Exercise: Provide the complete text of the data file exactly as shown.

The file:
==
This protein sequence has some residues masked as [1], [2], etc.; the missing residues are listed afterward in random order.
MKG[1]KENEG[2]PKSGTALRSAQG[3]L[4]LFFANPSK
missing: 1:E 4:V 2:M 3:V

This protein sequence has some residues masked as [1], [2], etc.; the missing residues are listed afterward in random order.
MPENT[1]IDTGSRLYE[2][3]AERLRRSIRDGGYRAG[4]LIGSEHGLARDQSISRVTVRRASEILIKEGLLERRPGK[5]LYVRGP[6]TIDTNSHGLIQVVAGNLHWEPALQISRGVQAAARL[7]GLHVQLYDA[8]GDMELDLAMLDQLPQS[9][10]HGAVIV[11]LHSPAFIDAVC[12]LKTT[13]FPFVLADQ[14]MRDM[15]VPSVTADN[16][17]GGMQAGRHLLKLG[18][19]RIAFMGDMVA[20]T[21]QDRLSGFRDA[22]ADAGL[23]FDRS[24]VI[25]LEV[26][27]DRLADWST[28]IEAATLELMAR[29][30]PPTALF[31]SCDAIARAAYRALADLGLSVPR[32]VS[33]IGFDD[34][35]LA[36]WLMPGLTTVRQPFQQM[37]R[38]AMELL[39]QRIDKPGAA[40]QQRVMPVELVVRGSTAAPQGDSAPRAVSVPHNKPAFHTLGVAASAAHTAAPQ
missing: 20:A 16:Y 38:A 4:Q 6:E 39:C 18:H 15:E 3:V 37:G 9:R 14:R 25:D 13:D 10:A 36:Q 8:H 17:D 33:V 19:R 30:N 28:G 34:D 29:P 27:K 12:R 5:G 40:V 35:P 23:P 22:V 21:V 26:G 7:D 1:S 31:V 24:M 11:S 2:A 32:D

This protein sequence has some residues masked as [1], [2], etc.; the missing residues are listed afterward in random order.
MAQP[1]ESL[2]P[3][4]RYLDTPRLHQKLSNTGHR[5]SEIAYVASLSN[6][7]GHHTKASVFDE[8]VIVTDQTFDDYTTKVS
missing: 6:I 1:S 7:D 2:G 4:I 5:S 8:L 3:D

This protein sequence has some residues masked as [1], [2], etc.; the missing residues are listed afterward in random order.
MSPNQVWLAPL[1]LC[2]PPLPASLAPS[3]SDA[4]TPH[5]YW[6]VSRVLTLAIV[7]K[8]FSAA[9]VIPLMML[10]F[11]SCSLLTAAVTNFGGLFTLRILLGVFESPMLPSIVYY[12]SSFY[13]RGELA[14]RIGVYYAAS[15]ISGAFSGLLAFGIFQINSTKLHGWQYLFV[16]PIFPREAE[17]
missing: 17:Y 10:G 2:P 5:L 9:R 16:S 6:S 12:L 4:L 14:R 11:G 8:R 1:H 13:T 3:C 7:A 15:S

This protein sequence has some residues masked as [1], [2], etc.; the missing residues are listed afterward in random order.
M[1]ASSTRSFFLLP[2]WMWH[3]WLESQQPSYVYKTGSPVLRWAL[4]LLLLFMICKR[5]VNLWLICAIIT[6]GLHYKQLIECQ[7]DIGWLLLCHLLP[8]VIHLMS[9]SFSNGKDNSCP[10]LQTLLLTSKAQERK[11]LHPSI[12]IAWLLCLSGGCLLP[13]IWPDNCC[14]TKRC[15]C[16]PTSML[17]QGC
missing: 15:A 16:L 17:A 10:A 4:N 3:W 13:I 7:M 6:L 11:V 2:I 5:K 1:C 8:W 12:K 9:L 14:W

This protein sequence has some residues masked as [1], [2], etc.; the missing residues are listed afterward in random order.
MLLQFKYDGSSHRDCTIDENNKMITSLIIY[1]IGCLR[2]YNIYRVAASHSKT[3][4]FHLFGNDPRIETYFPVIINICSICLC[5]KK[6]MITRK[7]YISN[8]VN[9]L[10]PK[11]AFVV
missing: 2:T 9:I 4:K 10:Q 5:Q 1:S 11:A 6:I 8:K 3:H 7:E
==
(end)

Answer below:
This protein sequence has some residues masked as [1], [2], etc.; the missing residues are listed afterward in random order.
MKG[1]KENEG[2]PKSGTALRSAQG[3]L[4]LFFANPSK
missing: 1:E 4:V 2:M 3:V

This protein sequence has some residues masked as [1], [2], etc.; the missing residues are listed afterward in random order.
MPENT[1]IDTGSRLYE[2][3]AERLRRSIRDGGYRAG[4]LIGSEHGLARDQSISRVTVRRASEILIKEGLLERRPGK[5]LYVRGP[6]TIDTNSHGLIQVVAGNLHWEPALQISRGVQAAARL[7]GLHVQLYDA[8]GDMELDLAMLDQLPQS[9][10]HGAVIV[11]LHSPAFIDAVC[12]LKTT[13]FPFVLADQ[14]MRDM[15]VPSVTADN[16][17]GGMQAGRHLLKLG[18][19]RIAFMGDMVA[20]T[21]QDRLSGFRDA[22]ADAGL[23]FDRS[24]VI[25]LEV[26][27]DRLADWST[28]IEAATLELMAR[29][30]PPTALF[31]SCDAIARAAYRALADLGLSVPR[32]VS[33]IGFDD[34][35]LA[36]WLMPGLTTVRQPFQQM[37]R[38]AMELL[39]QRIDKPGAA[40]QQRVMPVELVVRGSTAAPQGDSAPRAVSVPHNKPAFHTLGVAASAAHTAAPQ
missing: 20:A 16:Y 38:A 4:Q 6:E 39:C 18:H 15:E 3:V 37:G 9:R 14:R 25:D 13:D 10:A 36:Q 8:H 17:D 33:V 19:R 30:N 28:G 34:D 29:P 27:K 12:R 5:G 40:V 35:P 23:P 22:V 21:V 26:G 7:D 1:S 31:V 24:M 11:S 2:A 32:D

This protein sequence has some residues masked as [1], [2], etc.; the missing residues are listed afterward in random order.
MAQP[1]ESL[2]P[3][4]RYLDTPRLHQKLSNTGHR[5]SEIAYVASLSN[6][7]GHHTKASVFDE[8]VIVTDQTFDDYTTKVS
missing: 6:I 1:S 7:D 2:G 4:I 5:S 8:L 3:D

This protein sequence has some residues masked as [1], [2], etc.; the missing residues are listed afterward in random order.
MSPNQVWLAPL[1]LC[2]PPLPASLAPS[3]SDA[4]TPH[5]YW[6]VSRVLTLAIV[7]K[8]FSAA[9]VIPLMML[10]F[11]SCSLLTAAVTNFGGLFTLRILLGVFESPMLPSIVYY[12]SSFY[13]RGELA[14]RIGVYYAAS[15]ISGAFSGLLAFGIFQINSTKLHGWQYLFV[16]PIFPREAE[17]
missing: 17:Y 10:G 2:P 5:L 9:R 16:S 6:S 12:L 4:L 14:R 11:G 8:R 1:H 13:T 3:C 7:A 15:S

This protein sequence has some residues masked as [1], [2], etc.; the missing residues are listed afterward in random order.
M[1]ASSTRSFFLLP[2]WMWH[3]WLESQQPSYVYKTGSPVLRWAL[4]LLLLFMICKR[5]VNLWLICAIIT[6]GLHYKQLIECQ[7]DIGWLLLCHLLP[8]VIHLMS[9]SFSNGKDNSCP[10]LQTLLLTSKAQERK[11]LHPSI[12]IAWLLCLSGGCLLP[13]IWPDNCC[14]TKRC[15]C[16]PTSML[17]QGC
missing: 15:A 16:L 17:A 10:A 4:N 3:W 13:I 7:M 6:L 11:V 2:I 5:K 1:C 8:W 12:K 9:L 14:W

This protein sequence has some residues masked as [1], [2], etc.; the missing residues are listed afterward in random order.
MLLQFKYDGSSHRDCTIDENNKMITSLIIY[1]IGCLR[2]YNIYRVAASHSKT[3][4]FHLFGNDPRIETYFPVIINICSICLC[5]KK[6]MITRK[7]YISN[8]VN[9]L[10]PK[11]AFVV
missing: 2:T 9:I 4:K 10:Q 5:Q 1:S 11:A 6:I 8:K 3:H 7:E